2009 Polaris Scrambler 500 4×4 Review
Back in the early 1990s Polaris recognized a growing number of riders were buying utility machines with no intention of using them for work. With good splash protection and the flexibility of four wheel drive, utility machines offered these riders the ability to get out and ride year round regardless of weather. Unfortunately, riding a utility 4×4 meant dealing with a much heavier machine with considerably less suspension travel than its sport ATV siblings. To remedy this, Polaris set out to build a powerful sport-oriented machine with the flexibility of four wheel drive and less weight.
In 1995 Polaris released the Scrambler 400 4×4. The 2-stroke machine was incredibly powerful for the time, only rivaled in motor performance by the brutally fast Yamaha Banshee sport quad. The Scrambler also featured sport tuned suspension with a generous amount of wheel travel. Without heavy steel racks, the machine was also lighter than comparably displaced utility machines.
The Scrambler was initially designed as sort of a utility/sport quad crossover. That same concept has since been applied to the Can-Am Renegade 500 and 800 and the Yamaha Wolverine 450.
The Scrambler was instantly embraced by the media and the performance starved consumers of the time. Two years later, Polaris released its second Sport 4×4 machine, the Scrambler 500 4-stroke. The new Scrambler was one of the fastest 4-strokes available at the time. Many years later the Scrambler 400 was phased out as emissions standards became more stringent, however the Scrambler 500 remains in Polaris’ lineup 12 years after its inception, returning for 2009.
Through the years, the Scrambler has faced challenges from Yamaha’s Wolverine 350 which was later redesigned into the Wolverine 450, two newer challenges from Can-Am, the Renegade 500 and 800, plus the entire utility market has become more sport oriented over the years. Has time and progress left the Scrambler behind? Read on and find out.
The Scrambler needs a bit of body English to lift up the front end.
A plush 10.2 inches of travel are available in the rear of the Scrambler, while the front end provides 8.2 inches.
The Scrambler 500 is powered by Polaris’ 500 HO (high output) engine. The 498cc 4-stroke motor features a four valve single overhead cam design with a bore and stroke of 92x75mm. It is brought to life by electric starting with an automotive turn key style switch or a recoil mechanical backup. With its long heritage there is no fuel injection on this bad boy. Instead the air fuel mixture is handled by a 40mm Mikuni CV carburetor.
Polaris set the standard for transmission configuration in this class and its competitors have followed suit. The Scrambler’s fully automatic CVT transmission has a single forward range plus neutral and reverse. Switching between them is convenient thanks to the shifter located inboard on the right front fender. Final drive to the rear wheels is handled by a chain and sprocket setup with shaft drive transferring power to the fronts.
The Polaris All-Wheel Drive system gives you the option of operating in either two or all wheel drive. While operating in AWD the front wheels don’t engage until the rear end breaks traction. This allows for lighter steering effort with the front wheels engaging only when extra traction is needed. A switch located just above the thumb throttle selects between two and all-wheel drive.
The Scrambler features a tubular steel chassis with McPherson strut front suspension and a solid axle swingarm monoshock design in the rear. Its suspension travel numbers are long even by today’s standards. The front end had 8.2 inches of wheel movement with 10.5 in the rear.
Front and rear brakes are applied via a single hand operated lever on the left side of the handlebars. Additionally, the foot brake on the right floorboard operates the rear brake independently.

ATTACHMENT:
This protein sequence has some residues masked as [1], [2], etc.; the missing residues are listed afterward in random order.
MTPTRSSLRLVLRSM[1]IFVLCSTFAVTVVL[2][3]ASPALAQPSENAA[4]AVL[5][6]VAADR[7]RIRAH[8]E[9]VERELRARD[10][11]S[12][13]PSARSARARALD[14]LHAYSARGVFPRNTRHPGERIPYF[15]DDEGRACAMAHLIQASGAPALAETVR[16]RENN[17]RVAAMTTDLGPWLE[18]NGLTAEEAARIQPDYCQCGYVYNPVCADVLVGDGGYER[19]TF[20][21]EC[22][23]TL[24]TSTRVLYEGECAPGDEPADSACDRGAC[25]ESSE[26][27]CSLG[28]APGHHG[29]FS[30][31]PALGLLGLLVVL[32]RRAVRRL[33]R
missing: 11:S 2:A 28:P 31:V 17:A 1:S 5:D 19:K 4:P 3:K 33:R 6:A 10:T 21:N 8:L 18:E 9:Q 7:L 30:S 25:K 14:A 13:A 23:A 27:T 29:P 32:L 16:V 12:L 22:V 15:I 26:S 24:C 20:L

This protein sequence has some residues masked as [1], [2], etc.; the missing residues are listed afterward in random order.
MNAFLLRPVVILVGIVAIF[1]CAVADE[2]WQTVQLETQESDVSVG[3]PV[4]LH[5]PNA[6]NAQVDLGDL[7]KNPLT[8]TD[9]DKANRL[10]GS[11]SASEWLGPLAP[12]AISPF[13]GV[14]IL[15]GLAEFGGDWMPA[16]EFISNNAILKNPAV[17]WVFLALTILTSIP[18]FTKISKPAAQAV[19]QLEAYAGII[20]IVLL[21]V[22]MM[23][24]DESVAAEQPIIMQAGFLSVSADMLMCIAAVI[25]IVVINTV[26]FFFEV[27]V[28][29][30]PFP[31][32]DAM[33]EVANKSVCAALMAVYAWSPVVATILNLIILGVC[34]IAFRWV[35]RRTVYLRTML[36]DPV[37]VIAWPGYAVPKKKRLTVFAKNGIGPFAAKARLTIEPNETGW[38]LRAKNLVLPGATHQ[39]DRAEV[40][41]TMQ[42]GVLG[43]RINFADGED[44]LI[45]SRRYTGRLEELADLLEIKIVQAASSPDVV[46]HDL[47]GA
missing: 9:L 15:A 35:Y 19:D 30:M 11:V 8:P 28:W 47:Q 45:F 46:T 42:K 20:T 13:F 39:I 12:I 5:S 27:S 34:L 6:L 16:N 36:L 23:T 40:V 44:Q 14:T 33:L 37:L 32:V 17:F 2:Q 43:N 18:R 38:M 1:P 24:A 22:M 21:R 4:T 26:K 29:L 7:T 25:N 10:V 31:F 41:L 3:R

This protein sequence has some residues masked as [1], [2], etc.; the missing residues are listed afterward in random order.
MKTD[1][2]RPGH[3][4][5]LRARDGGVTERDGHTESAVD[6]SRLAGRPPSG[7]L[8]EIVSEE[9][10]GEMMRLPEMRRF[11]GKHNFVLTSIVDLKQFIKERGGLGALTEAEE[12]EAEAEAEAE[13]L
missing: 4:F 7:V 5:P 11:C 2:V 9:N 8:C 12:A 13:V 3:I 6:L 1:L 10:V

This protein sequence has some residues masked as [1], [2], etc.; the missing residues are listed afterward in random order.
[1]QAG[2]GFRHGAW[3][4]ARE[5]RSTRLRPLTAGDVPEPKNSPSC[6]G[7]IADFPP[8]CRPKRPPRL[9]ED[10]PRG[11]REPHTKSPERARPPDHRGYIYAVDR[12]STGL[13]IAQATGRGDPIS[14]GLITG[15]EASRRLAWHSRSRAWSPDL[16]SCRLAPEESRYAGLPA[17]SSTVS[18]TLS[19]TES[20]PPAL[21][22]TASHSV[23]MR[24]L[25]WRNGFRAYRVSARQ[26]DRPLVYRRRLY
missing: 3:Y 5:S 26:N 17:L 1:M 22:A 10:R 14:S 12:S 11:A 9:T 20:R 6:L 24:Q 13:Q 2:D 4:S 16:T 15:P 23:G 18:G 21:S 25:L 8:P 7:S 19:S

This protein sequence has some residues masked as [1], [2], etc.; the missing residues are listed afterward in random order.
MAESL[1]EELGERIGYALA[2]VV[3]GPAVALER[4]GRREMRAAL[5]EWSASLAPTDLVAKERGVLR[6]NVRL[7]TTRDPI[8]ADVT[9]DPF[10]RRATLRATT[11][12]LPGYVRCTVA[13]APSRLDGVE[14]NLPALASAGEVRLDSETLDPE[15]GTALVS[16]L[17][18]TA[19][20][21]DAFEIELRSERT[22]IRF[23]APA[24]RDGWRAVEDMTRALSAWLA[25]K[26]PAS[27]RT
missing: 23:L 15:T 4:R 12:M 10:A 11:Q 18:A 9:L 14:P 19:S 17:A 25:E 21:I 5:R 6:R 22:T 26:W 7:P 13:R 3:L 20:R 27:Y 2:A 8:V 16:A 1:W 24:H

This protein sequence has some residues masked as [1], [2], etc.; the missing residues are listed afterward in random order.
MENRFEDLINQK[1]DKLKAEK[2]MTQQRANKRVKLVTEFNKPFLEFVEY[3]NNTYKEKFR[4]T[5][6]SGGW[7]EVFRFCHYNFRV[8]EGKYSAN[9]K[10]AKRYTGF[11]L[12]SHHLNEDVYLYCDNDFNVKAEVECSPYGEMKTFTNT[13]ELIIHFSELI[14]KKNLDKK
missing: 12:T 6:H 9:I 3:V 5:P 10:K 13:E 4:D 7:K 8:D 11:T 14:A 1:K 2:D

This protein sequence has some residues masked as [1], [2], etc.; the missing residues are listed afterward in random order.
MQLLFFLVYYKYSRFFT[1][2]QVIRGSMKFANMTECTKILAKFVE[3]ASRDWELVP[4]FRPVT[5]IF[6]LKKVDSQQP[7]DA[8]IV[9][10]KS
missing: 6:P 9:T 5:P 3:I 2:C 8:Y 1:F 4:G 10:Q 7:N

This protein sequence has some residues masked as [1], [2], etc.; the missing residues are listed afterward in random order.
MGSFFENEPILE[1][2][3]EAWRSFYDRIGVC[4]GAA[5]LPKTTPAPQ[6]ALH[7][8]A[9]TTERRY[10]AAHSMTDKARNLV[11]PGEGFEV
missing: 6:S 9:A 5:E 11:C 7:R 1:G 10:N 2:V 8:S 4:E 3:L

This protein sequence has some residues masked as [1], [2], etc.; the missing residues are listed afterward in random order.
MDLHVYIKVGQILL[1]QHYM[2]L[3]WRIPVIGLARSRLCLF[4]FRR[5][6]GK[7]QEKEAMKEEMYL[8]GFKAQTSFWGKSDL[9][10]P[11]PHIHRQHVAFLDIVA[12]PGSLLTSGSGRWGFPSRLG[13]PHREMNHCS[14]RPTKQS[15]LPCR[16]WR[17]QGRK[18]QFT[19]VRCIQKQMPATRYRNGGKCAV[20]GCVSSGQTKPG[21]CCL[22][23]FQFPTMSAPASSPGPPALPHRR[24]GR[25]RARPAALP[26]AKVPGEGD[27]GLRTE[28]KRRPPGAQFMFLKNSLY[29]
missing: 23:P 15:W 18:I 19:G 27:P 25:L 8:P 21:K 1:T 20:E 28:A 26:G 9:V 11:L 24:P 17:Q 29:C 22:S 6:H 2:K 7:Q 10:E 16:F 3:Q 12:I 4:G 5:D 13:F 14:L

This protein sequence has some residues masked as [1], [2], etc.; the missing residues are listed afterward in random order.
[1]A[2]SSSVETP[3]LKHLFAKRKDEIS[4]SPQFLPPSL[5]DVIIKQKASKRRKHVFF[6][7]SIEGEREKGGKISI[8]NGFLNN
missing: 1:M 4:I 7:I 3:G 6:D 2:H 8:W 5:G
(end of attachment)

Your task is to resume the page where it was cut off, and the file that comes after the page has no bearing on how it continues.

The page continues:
The Scrambler 500 also features full floor boards with raised foot pegs. Its handlebar mounted dual headlights can be independently aimed up or down, turn with the handlebars to always illuminate the direction in which you’re headed and feature high and low beam settings. The 23×7-10 front and 22×11-10 rear tires offer decent size lugs with a reasonably low profile shape to balance traction and handling manners. Unfortunately, the Scrambler still uses heavy stamped steel wheels while its competitors have all switched to lighter aluminum rims.
The underside of the chassis looks gnarly and a plastic skid plate is used to cover any areas of the lower engine cases not covered by the frame. Heavy metal discs are mounted next to the rear sprocket and brake disc instead of using a standard rear swingarm skid plate. The metal discs have a slightly larger diameter then the brake rotor or sprocket, allowing the machine to drag over rocks or stumps without any of the more vulnerable rear hardware being damaged.
Replacing the heavy stamped steel wheels with aluminum rims would shave off a lot of un-sprung weight.
When it comes to instrumentation the Scrambler shows its age. While its newer competitors sport modern looking digital dash panels, the Scrambler still uses its extremely basic reverse, neutral and hi temp indicator lights. The mechanical fuel gauge is located in the gas cap and is controlled by a rod mounted float that hangs down on the underside of the cap.
A 3.5 gallon fuel tank will keep you riding most of the day before you need to refuel unless you are really ham fisted on the throttle. The Scrambler is 75 inches long, 47 inches tall and has a seat height of 34 inches. At 46 inches in width the machine is perfect for slipping through the trees and with a dry weight of 571 pounds it’s considerably lighter then its utility counterparts.
We tested our Scrambler on 100 acres of private property in southern Ohio. Our test area consisted of twisty trails, wide open field sections and a steep climb up a slippery, slimy creek bank.
When you’re seated or climbing a steep hill, the handlebars on the Scrambler seem a little high.
There’s no shortage of easy to control power in Polaris’ 498cc mill.
The first thing you notice when you look at the Scrambler 500 is its striking Indy red and white color scheme. Its high mounted rectangular headlights look a bit old school but proved to work very well on night rides. Throw a leg over the machine and you realize the ergonomics are outdated as well. The seat is soft, comfortable and its width is good. Below the seat the bodywork flairs out to the motor’s wide transmission making the area where you stand on the pegs wider then the area where you grip the seat and bodywork with your knees. Further more, the handlebars feel high. This was especially noticeable while riding in the saddle or climbing steep hills. A simple swap to a lower height aftermarket bar will go a long way in curing this issue.